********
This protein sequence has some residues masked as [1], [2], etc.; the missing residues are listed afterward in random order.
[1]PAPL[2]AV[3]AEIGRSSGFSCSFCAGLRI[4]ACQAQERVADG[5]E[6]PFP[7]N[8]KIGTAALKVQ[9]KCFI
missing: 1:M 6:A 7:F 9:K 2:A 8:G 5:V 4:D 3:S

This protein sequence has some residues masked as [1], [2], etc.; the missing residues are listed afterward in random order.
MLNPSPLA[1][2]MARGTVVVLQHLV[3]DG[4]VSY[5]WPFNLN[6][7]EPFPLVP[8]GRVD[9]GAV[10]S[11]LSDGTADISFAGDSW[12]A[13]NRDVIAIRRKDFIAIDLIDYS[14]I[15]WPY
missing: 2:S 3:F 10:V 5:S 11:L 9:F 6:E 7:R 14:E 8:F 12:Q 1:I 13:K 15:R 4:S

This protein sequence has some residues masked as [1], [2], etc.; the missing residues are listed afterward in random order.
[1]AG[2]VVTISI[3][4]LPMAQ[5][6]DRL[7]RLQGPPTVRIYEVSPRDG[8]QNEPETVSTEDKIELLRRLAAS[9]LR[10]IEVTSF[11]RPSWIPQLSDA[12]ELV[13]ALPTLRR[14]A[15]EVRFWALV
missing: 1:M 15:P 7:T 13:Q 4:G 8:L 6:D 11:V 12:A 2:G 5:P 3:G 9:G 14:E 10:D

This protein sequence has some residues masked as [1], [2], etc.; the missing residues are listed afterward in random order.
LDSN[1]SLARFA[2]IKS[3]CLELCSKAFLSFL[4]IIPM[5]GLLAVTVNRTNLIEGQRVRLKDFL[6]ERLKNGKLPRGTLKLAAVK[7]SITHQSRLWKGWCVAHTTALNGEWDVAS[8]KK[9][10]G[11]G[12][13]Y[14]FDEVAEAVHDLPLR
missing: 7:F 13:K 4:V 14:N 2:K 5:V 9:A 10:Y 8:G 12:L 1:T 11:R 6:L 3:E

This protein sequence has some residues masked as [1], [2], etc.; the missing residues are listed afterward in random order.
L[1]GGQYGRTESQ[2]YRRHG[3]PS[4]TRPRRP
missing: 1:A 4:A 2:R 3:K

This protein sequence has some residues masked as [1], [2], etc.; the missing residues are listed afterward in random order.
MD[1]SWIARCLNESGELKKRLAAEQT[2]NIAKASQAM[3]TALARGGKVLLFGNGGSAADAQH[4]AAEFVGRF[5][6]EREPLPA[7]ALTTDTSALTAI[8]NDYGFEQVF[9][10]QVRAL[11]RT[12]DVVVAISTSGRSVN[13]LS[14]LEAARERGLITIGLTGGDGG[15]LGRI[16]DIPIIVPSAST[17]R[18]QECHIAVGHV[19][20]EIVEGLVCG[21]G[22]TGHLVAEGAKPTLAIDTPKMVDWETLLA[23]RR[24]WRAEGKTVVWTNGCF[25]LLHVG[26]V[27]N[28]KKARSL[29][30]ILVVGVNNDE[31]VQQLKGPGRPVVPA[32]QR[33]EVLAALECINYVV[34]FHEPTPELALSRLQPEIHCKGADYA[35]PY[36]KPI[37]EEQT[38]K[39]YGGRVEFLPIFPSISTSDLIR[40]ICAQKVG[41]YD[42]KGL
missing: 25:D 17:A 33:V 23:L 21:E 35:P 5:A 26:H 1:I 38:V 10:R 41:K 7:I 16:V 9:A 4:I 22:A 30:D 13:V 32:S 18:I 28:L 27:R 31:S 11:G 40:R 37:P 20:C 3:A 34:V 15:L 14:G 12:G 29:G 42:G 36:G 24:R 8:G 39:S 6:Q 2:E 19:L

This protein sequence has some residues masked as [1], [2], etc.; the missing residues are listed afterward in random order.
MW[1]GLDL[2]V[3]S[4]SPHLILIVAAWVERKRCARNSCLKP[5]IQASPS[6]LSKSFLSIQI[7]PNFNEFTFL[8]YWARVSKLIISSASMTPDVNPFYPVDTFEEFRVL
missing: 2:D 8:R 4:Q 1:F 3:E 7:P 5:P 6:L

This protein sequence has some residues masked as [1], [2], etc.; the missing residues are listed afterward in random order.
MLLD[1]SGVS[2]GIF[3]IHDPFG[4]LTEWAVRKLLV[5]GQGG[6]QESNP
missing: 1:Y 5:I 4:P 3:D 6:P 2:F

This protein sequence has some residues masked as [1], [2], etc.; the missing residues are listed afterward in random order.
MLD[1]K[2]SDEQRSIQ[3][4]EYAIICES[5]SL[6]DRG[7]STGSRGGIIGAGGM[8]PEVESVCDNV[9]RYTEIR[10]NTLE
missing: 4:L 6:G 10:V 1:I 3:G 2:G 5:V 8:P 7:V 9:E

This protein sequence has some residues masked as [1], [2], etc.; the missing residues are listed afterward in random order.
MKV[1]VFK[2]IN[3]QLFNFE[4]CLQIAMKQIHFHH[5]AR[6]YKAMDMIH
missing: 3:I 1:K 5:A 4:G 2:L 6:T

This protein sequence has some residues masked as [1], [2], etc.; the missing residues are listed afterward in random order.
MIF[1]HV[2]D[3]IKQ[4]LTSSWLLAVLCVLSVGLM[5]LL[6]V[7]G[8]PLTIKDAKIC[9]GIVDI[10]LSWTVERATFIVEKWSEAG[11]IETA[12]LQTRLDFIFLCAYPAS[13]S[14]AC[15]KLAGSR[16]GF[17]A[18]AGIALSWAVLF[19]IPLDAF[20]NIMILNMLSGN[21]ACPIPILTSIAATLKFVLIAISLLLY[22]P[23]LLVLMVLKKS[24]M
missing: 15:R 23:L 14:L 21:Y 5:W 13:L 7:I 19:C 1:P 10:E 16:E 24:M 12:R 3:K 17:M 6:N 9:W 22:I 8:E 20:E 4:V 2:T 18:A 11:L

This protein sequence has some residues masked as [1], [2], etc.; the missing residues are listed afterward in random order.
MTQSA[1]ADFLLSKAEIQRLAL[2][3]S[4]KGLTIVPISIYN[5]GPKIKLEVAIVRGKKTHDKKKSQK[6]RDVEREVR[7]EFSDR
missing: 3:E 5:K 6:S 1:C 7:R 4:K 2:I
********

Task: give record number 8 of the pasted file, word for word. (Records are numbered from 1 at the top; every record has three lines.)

This protein sequence has some residues masked as [1], [2], etc.; the missing residues are listed afterward in random order.
MLLD[1]SGVS[2]GIF[3]IHDPFG[4]LTEWAVRKLLV[5]GQGG[6]QESNP
missing: 1:Y 5:I 4:P 3:D 6:P 2:F